Virender Sehwag trolls PSU banks, displeased bankers hit back
Virender Sehwag compared on-field umpires in the Centurion ODI to PSU bankers, for calling a 40-minute lunch break with India requiring only two runs to win against South Africa in the second ODI in Centurion.cricket Updated: Feb 06, 2018 11:55 IST
Former Indian cricket team opener Virender Sehwag is known for his witty and hilarious posts on Twitter. During the second ODI between India and South Africa in Centurion on Sunday, Sehwag was at his wittiest best once again, comparing on-field umpires with employees of Indian Public Sector Undertaking (PSU) banks.
This happened after the umpires decided to go for a lunch break with Team India requiring only two runs to win. Though the umpires’ decision was in keeping with the rules of the cricket book, it left both spectators and cricketers from both sides in absolute shock.
“Umpires treating Indian batsmen like PSU Bank treat customers. Lunch ke baad aana,” Sehwag tweeted after witnessing this bizarre scene. Since then, his tweet has been shared more than seven thousand times.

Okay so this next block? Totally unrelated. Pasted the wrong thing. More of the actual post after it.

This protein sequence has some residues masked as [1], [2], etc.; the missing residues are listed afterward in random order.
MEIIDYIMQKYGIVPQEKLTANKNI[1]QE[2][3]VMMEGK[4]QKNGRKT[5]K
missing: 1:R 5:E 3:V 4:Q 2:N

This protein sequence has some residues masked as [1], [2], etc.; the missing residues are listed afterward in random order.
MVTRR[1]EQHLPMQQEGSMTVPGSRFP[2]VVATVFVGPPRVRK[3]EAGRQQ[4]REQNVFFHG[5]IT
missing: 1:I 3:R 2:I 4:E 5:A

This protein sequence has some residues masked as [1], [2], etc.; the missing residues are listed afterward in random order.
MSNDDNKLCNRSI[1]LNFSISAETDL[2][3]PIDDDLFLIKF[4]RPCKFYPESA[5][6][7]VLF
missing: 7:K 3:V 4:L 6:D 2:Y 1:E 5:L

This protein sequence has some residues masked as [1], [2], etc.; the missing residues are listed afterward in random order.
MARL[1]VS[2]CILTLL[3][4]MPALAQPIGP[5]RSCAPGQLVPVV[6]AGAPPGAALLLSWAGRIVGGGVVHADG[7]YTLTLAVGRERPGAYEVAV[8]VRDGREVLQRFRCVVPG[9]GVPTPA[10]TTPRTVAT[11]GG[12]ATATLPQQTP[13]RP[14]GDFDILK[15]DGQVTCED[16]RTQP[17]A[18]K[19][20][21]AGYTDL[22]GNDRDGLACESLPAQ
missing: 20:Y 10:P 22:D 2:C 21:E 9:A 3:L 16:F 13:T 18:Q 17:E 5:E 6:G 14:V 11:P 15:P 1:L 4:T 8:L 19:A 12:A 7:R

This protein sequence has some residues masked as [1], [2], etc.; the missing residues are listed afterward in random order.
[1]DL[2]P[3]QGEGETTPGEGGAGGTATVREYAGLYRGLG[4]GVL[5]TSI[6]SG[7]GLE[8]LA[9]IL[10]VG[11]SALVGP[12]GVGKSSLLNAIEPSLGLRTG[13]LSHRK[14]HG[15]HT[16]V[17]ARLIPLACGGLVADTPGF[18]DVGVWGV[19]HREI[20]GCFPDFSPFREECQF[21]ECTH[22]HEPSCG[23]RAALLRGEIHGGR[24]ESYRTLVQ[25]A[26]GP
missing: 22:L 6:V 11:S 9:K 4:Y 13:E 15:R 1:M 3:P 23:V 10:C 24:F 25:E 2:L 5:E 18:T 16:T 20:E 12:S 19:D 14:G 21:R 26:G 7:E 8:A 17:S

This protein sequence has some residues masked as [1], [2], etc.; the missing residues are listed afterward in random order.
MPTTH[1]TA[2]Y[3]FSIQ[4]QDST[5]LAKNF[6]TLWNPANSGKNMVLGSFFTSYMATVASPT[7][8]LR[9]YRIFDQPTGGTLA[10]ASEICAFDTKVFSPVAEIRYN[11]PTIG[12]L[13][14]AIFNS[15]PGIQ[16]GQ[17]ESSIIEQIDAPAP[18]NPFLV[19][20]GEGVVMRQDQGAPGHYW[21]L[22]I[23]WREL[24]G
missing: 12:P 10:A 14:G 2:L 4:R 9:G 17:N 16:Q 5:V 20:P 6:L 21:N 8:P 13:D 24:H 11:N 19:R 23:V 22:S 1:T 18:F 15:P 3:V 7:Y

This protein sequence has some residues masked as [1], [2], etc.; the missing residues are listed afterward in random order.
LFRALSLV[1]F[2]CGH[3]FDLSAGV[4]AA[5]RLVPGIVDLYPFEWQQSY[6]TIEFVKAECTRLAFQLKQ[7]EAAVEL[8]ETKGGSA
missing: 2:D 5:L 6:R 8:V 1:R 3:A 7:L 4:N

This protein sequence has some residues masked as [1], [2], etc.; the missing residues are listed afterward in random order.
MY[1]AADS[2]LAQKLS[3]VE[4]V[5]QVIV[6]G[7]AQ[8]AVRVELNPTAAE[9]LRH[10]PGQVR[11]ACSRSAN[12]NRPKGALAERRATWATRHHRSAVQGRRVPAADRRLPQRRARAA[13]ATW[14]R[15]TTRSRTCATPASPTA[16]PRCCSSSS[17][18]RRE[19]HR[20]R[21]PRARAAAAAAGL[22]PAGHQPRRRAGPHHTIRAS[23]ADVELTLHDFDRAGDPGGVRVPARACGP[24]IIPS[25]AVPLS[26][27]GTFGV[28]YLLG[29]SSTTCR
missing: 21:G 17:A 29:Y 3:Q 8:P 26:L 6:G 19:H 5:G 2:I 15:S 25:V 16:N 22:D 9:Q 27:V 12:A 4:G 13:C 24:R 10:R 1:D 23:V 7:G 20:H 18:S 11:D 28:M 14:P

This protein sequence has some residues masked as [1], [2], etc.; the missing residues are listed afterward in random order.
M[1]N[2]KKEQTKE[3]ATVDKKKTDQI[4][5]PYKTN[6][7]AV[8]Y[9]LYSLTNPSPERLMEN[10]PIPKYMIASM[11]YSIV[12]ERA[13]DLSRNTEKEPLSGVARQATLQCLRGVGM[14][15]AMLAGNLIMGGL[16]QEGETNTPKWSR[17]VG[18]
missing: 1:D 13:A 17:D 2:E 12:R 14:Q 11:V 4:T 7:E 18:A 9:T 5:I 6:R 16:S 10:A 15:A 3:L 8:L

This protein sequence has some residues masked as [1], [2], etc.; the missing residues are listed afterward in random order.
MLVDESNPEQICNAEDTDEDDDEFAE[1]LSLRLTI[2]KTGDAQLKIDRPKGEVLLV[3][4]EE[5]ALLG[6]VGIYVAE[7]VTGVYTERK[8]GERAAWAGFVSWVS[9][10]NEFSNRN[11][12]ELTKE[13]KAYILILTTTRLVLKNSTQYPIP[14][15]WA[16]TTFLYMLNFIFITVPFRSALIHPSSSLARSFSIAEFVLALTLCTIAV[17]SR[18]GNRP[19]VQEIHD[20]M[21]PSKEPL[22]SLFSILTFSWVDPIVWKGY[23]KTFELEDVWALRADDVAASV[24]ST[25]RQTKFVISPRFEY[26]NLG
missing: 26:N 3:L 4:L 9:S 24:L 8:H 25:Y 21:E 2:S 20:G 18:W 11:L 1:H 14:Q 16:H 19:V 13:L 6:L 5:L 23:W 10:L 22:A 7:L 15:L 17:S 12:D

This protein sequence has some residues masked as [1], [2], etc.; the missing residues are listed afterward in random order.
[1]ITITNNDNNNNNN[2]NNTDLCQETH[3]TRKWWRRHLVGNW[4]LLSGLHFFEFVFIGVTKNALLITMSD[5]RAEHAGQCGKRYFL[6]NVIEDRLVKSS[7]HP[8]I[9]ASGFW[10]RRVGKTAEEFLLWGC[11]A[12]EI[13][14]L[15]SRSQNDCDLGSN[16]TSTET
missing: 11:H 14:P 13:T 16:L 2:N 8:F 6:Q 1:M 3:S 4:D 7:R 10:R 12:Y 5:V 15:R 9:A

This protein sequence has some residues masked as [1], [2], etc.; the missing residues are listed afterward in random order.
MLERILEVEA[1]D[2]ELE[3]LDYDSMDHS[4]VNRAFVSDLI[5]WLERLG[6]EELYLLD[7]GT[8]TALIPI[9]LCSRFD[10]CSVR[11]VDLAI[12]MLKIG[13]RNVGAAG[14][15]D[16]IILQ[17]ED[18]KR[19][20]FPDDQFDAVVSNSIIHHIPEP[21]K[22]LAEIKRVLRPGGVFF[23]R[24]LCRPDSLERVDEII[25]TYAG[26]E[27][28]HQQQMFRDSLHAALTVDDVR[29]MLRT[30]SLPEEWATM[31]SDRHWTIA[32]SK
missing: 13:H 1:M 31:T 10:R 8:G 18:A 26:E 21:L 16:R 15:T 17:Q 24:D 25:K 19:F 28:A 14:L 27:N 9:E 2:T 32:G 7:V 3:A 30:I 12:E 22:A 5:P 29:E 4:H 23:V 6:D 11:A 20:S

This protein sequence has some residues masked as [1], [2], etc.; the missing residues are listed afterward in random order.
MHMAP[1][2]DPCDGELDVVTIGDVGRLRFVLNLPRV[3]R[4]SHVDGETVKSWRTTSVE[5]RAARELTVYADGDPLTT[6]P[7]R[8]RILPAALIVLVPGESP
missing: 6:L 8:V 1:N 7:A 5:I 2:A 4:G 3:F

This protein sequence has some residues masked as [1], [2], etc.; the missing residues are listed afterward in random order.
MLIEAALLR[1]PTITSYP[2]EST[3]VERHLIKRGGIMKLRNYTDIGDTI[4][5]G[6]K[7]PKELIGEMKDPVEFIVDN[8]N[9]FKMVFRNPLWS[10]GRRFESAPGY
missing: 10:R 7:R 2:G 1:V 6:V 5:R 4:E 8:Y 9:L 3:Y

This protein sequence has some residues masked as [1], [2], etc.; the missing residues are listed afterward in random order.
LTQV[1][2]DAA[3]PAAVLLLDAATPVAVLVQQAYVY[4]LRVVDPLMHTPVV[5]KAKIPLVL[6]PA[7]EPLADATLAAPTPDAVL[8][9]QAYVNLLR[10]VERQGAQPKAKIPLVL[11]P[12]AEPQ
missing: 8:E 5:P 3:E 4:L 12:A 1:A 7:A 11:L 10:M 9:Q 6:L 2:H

Funny as the former Delhi batsman sounded, it irked a few PSU bank employees who replied to his post. Sehwag tried to douse the fire and went on to reply them personally terming them exceptions to the system.
India defeated South African by nine wickets in the second ODI to take a 2-0 lead in the six-match series. After choosing to field first, Indian bowlers put up a splendid show with Yuzvendra Chahal claiming a five-for as South Africa were bowled out for a paltry 118 in 32.2 overs.
In reply, India had sauntered their way to 93 for 1 in 15 overs at the scheduled break. Going by the playing conditions, the umpires extended the play by four overs or 15 minutes.
With India needing only two runs to win at 117/1 at the end of 19th over, umpires decided to stick to the letter of the regulations and called for a 40-minute break leaving everyone present in the ground shell-shocked. On resumption, Virat Kohli and Shikhar Dhawan completed the formality, though, to give India a facile nine-wicket victory.